As a result, some proposals for reform, otherwise similar to that of the CLC, do not require contributions or provide benefits on earnings below $25,200. These proposals have considerable merit as a cost-effective and comprehensive improvement to retirement savings for Canadians. 

But that virtue will be much clearer to actuaries and economists than to voters. Most Canadians, given a clear and detailed understanding of proposed changes, would be much more tepid in their enthusiasm for a program that takes so long to mature.

Hence, the rather vague communications from the three political parties. One can search their websites in vain for any indication of what they have in mind.

The Conservatives have argued, incorrectly, that CPP contributions are just another tax. Unlike unemployment insurance, the CPP funds have for five decades been operated entirely outside of government accounts and are only used to pay CPP beneficiaries. Having been opposed to any change, the Conservatives now say that they are willing to consult Canadians about a possible optional program.

How that might work is anyone’s guess. It appears to be just creating a different RRSP opportunity. Are there limits on how much can be contributed? Is it optional for employers too? Are contributions locked in until retirement as is the case for the base plan? This “plan” does not offer much.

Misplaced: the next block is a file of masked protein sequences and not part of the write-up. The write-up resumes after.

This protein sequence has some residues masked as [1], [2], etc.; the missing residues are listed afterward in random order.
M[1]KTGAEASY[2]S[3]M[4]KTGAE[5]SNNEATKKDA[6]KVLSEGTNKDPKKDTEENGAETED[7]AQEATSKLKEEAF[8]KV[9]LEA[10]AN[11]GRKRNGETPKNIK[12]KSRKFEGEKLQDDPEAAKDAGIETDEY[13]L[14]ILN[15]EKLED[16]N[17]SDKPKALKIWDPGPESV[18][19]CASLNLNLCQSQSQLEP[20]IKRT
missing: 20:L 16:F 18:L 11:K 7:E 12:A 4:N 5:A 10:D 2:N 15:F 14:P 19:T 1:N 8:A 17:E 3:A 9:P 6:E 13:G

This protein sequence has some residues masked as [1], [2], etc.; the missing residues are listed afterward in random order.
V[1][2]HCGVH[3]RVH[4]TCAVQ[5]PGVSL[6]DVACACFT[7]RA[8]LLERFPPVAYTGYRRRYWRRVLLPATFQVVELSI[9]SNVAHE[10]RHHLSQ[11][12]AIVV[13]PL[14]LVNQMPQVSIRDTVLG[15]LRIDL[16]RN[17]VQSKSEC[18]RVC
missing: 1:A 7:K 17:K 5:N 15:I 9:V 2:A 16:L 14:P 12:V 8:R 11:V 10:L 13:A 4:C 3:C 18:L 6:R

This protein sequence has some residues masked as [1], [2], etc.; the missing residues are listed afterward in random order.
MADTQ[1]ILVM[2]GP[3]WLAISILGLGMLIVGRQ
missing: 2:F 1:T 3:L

The Liberals favour a mandatory program. Liberal Critic for Seniors John McCallum points out that changes would require the agreement of two thirds of provinces with two thirds of the population, so an agreement would have to be negotiated. Their position would tilt toward a large amount of excluded earnings to protect low income earners. Good.

More troubling is that they are not committed to adequate funding, which suggests that they might , as happened with the original CPP, cheat young contributors by paying older ones more benefits than their contributions have earned.

The NDP, which might be expected to follow the CLC recommendation, is so far silent about what exactly they have in mind—although it will clearly be a mandatory program. Caucus Press Secretary Greta Levy promises that “The exact figures on CPP will be announced before the election as part of an NDP government’s approach to retirement security.”

So voters actually trying to understand this complex issue don’t have much to work with.

The Conservatives are trying to fog the issue by musing about a no-hoper voluntary plan.

The Liberals appear to prefer a mandatory plan, but have not drawn any lines in the sand about how it must look. They may be willing to consider an irresponsible funding choice, or to be pushed that way by the provinces.

The NDP say they have advocated a CPP expansion for years—as well as strengthening GIS and reverting the age of OAS to 65. This adds to a growing list of expensive promises with no indication of how they are to be paid for.

Today’s CPP plan is appropriately funded and provides a cost-effective but modest portion of retirement funding. A long term reform is possible that would allow that portion to become more substantial.

The Conservatives have no real intention of making any changes. The Liberals and NDP say they do, but if they choose a wrong model they could do more harm than good.